We have two children, our son being 16, and our daughter being 10. Our son is very “typical.” Our daughter is anything but, as she was born with a regressive, degenerative, and unfortunately non treatable and non curable disease called MPSIIIA/Sanfilippo Syndrome.
Children with MPSIIIA are born very “normal.” They reach all their milestones early on. Problems usually do not being to show until around their 4th-6th birthdays on average, and by this time they begin to present with issues from lysosomal storage accumulation. Our daughter, Karsyn, doesn’t produce an enzyme that we all produce to help us break down, recycle, and replace our old skin cells with new cell growth. When this can’t happen, over time the buildup of byproduct causes damage, eventually taking away one’s ability to speak, walk, maintain continence, chew, swallow, breathe, you name it, it becomes severely effected over time. The best analogy I can give is that this disease is much like ALS and Alzheimer’s combined, only it effects children vs adults. As her doctor explained to us, “it will be like watching your child fade.” Our kids fight an uphill battle, losing everything they worked so hard to acquire in their early childhood, often passing away in their early teens, if not before. This disease is terminal, and critically rare, effecting approximately 1-70,000-100,000 births on average.
That’s the bad news. The good news is, we have for many years now had a new lease on life. I often think of the line from Tim McGraw’s song, “some day I hope you get the chance, to live like you were dying,” and that’s exactly what we’ve done. We look for things to do, places to go, and people to see at any possible turn. Our daughter had never been to an NBA game before this weekend, none of us had! Talk about a bucket list item! Something so simple, yet so profound when you consider the circumstances, so when the opportunity presented itself through A Kid Again, we knew we couldn’t turn it down.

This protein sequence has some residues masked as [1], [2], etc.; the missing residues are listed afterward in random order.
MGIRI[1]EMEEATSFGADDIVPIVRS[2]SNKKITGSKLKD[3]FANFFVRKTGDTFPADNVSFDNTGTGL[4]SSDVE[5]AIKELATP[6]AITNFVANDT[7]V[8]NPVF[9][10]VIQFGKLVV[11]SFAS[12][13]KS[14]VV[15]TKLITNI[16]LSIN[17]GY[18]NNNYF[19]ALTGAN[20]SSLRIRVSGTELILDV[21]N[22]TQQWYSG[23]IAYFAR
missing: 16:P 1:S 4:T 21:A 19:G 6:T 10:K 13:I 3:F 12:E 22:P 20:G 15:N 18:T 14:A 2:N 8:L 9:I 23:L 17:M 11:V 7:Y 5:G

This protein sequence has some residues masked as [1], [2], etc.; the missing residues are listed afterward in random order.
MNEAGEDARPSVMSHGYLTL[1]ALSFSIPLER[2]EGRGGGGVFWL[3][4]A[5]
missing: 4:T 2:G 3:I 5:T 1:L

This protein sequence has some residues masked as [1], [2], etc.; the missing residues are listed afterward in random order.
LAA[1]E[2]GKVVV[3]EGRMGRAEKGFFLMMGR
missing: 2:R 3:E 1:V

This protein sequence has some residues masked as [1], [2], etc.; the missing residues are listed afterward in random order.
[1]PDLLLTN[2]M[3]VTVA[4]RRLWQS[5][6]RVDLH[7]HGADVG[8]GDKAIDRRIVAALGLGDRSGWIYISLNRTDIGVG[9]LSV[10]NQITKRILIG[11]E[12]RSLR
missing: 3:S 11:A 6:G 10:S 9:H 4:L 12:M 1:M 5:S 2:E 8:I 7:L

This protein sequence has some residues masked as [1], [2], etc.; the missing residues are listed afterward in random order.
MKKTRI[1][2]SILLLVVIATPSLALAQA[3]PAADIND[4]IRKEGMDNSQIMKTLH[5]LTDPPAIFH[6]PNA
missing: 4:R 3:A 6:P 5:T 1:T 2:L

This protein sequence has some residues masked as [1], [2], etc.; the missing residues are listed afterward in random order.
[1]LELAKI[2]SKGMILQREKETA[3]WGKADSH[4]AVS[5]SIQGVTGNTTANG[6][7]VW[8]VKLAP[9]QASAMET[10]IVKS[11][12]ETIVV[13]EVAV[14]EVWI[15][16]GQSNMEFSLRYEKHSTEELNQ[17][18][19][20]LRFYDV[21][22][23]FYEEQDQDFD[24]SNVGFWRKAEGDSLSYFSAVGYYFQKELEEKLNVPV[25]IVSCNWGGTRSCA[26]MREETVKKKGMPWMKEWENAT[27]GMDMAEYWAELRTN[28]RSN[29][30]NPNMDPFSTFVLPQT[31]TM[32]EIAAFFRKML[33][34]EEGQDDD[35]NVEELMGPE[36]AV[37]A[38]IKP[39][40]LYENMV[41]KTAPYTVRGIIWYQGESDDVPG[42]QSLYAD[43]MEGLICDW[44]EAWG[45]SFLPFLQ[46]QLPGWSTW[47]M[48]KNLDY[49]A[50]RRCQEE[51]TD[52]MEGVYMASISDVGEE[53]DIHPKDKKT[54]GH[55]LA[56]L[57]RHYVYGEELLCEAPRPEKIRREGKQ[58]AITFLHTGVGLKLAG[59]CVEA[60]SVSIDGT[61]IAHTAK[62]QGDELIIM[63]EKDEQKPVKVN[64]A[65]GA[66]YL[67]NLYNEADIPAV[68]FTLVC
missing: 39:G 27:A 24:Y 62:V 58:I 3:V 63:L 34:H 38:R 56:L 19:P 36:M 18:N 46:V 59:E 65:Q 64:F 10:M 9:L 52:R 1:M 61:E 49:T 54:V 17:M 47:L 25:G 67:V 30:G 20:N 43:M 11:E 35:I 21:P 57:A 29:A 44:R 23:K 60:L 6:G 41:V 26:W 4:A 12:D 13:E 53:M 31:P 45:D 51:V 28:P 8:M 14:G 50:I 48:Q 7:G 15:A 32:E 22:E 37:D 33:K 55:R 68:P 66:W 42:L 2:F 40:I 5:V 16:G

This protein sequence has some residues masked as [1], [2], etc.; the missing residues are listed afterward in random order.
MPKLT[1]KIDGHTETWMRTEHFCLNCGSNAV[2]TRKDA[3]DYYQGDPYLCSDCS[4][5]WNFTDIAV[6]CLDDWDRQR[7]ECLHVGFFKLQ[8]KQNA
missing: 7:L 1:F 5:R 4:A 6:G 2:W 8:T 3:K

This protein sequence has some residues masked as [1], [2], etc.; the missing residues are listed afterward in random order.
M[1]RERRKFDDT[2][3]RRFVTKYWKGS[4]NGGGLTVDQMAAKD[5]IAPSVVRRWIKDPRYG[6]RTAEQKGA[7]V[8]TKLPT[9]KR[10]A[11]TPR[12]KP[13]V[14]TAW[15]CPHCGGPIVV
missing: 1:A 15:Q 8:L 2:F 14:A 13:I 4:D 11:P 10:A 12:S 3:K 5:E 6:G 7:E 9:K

Our daughter, the child who used to be able to run, now cannot stand anymore without maximum assistance, and cannot walk more than 10-15 feet without the same, so we have to take her medical stroller everywhere we go. We were so elated when the Pacers were very quick to say that it was entirely possible to swap the donated tickets through your organization out for handicap accessible seats, but their hospitality didn’t stop there. We were informed of a special disability drop off location, received incredibly close parking, the seats were section 18, main concourse, the ushers made sure we were well cared for, a lady made Karsyn a Pacers colored flower for her chair and we all even received, “our first game” buttons! Karsyn, along with her daddy’s help, was even able to “dance,” for about a minute to “Walk It Out,” when it was played! It’s so great to see her on her feet, even if just for a brief moment!
I want you to know we sincerely appreciate your collaboration with A Kid Again. Thank you also for allowing me this opportunity to paint a picture for you of the child and the family that you’ve forever touched.
You have allowed us the chance to make a very special memory with our child. Memories are very tangible and real. They can be held on to long after somebody is no longer in your physical presence until you meet again. They can also offer the effected individual a break from the everyday norm, something to help them forget, even if for a brief moment in time what they’re dealing with, a moment to feel the true embrace of the city of Indianapolis, as they very anxiously and excitedly accommodated our needs.